“The Return of the Native,” Adam Gopnik’s report on Michael Ignatieff is, for me, a kind of literary perfect storm in which a swirl of my own interests coalesce: a cultural critic like Gopnik (an old favorite), talking about a Canadian political philosopher (who has risen to leadership of the Liberal Party in Canada) who spent years abroad, all ending in a closing scene at the Festival Theatre in Stratford, Ontario, our hometown of sorts. Of course, such a conflation also gives rise to all sorts of narcissistic longing (“Why couldn’t I be writing this article?”) and guilt-ridden introspection (“Should I be returning to my home and native land?”).
The tale is a boilerplate classic: the return of the philosopher-king, from the abstractions of reflection and purity of philosophy, to the darkness of the political cave and the dirtiness of pragmatic compromise. But, despite my distaste for Ignatieff’s stance on war, I found myself intrigued by his work and want to read his biography of Isaiah Berlin.
It also got me thinking about the possibility that we might be able to distill a uniquely Canadian contribution to political philosophy, or at least a uniquely Canadian sensibility, which Gopnik also finds in Charles Taylor. Gopnik (himself a Canadian ex-pat) sees this as a certain communitarianism:
[T]he belief that the right of the community can trump the rights of the individual–and that this is not incompatible with liberalism but exactly what humanizes it–really is a distinctly Canadian intuition. It is arged in different ways, and with different emphasis, by the influential McGill philosopher Charles Taylor–who, as an N.D.P. candidate in the 1965 elections, was defeated by the newcomer Trudeau in his first run for Parliament [never knew that!]–and by the essayist John Ralston Saul and the Queens University philosopher Will Kymlicka.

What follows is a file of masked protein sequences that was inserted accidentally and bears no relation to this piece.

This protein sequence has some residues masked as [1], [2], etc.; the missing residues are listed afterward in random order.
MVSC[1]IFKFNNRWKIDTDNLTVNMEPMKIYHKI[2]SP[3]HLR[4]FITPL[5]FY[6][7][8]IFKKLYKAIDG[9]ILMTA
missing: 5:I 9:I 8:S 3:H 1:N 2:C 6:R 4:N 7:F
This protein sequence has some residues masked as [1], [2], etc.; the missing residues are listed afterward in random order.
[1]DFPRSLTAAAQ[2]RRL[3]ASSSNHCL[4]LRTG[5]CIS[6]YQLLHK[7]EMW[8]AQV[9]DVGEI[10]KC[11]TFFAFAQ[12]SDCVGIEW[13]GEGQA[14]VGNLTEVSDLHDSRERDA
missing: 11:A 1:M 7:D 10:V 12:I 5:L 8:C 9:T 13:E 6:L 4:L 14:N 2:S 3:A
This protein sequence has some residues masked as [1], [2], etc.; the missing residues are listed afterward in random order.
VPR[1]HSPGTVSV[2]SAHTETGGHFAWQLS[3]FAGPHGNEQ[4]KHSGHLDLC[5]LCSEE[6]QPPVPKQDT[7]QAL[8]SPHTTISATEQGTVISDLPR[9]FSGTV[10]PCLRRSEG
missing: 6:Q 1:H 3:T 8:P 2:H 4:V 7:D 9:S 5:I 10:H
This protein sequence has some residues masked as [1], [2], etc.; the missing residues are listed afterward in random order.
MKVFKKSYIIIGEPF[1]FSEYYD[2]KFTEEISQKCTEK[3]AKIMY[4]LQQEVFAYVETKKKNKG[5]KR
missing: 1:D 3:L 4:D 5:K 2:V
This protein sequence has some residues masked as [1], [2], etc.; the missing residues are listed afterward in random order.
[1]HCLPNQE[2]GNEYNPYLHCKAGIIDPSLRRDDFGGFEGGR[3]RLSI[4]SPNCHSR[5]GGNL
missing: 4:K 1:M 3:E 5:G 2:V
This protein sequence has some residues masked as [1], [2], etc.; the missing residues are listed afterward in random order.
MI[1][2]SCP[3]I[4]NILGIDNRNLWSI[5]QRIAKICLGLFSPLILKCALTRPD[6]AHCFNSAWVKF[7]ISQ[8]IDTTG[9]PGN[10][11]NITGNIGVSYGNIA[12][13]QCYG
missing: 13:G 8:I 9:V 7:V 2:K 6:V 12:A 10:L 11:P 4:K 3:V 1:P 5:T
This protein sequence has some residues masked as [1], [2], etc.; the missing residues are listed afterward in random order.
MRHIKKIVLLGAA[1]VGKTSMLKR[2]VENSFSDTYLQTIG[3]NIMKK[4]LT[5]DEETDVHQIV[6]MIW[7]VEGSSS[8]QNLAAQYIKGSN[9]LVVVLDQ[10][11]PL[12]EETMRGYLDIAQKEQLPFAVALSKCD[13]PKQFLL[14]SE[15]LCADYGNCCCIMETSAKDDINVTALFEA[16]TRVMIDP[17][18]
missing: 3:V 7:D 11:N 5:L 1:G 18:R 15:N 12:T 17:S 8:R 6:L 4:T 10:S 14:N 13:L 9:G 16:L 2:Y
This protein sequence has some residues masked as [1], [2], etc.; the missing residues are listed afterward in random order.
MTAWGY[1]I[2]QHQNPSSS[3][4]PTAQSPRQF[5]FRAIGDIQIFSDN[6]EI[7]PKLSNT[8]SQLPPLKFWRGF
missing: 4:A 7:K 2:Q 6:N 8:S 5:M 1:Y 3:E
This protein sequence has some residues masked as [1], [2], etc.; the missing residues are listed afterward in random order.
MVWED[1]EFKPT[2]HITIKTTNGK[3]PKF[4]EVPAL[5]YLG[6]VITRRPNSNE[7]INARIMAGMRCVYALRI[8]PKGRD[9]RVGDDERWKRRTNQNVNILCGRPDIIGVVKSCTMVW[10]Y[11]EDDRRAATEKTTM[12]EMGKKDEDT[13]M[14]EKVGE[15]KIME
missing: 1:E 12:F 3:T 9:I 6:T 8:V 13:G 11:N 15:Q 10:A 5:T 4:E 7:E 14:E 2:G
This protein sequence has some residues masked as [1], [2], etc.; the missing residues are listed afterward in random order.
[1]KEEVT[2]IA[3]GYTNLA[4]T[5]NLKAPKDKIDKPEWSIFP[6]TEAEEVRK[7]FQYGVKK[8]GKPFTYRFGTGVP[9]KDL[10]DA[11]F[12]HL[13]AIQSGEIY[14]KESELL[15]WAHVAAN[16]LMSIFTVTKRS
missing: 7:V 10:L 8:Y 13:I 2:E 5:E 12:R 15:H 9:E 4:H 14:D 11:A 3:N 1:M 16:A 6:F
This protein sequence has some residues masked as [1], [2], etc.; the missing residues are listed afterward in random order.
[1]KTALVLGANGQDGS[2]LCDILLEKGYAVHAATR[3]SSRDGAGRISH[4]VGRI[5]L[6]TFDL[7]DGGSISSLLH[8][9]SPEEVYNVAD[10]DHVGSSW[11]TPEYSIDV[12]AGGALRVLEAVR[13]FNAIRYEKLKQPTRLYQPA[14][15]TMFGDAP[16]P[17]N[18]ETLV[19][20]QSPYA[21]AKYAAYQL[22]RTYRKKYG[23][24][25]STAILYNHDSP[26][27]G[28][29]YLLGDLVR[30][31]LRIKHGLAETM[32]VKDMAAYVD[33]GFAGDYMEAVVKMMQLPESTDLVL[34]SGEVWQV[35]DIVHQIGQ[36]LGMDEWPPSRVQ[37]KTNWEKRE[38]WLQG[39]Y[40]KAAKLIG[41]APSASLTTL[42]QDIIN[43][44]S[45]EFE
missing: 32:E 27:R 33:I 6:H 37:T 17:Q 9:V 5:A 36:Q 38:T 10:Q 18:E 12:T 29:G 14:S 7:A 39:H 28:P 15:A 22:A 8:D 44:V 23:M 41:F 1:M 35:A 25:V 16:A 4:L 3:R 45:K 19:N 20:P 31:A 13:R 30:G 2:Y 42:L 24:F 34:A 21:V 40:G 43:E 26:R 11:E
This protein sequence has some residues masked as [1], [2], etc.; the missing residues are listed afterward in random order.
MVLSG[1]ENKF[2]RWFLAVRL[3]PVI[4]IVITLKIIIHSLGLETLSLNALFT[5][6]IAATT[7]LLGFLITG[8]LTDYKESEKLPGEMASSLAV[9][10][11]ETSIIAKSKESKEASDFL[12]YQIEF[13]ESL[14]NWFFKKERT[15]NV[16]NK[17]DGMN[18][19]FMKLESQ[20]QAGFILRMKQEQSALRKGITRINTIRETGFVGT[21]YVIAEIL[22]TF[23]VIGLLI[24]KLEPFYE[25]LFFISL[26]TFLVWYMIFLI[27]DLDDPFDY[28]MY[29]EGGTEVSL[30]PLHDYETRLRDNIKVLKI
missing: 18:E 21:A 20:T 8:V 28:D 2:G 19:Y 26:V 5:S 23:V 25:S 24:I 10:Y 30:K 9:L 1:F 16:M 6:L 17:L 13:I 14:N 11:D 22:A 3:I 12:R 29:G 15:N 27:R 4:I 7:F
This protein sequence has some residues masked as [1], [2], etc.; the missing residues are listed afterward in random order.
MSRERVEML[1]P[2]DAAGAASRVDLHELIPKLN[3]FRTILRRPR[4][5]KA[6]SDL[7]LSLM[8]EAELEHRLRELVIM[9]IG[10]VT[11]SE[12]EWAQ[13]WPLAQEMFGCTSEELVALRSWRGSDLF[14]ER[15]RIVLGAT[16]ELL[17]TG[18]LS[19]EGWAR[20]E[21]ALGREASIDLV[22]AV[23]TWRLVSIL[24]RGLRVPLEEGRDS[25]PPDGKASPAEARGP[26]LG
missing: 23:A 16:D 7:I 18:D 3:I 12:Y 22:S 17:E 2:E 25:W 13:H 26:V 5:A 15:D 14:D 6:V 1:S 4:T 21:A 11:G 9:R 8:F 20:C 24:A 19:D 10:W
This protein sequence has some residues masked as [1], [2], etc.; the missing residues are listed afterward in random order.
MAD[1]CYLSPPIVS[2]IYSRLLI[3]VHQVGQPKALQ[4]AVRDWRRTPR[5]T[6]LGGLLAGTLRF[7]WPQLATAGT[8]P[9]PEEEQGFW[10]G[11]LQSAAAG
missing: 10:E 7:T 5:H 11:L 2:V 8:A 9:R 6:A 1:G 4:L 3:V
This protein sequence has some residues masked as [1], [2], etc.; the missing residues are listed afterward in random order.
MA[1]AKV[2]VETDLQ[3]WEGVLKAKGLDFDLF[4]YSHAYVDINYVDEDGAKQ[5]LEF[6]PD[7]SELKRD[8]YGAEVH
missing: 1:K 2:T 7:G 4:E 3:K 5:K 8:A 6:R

Food for thought. It’s got me dreaming up an “interim” course on Canadian political philosophy, perhaps in Ottawa or Montreal (in January?!), focused on Trudeau, Taylor, and Ignatieff. But that’s just in the dream stage right now.
But the article also showcases Gopnik’s prose, and seemed to bring out a hint of nostalgia as he recounted their travel to Stratford, a nostalgia that is, I confess, contagious:
We drove through the beautiful and prosperous South Ontario farm country, with Suzssanna [Ignatieff’s wife] riding shotgun, and the Canadian lawyer and literary agent Michael Levine behind the wheel. Though it was a lovely summer evening, some small residual breath of the fugue state that makes small boys lose their gloves for good–the sense of scale, of endlessness that is part of Canada–seemed to infuse the scene. Canada is a big country.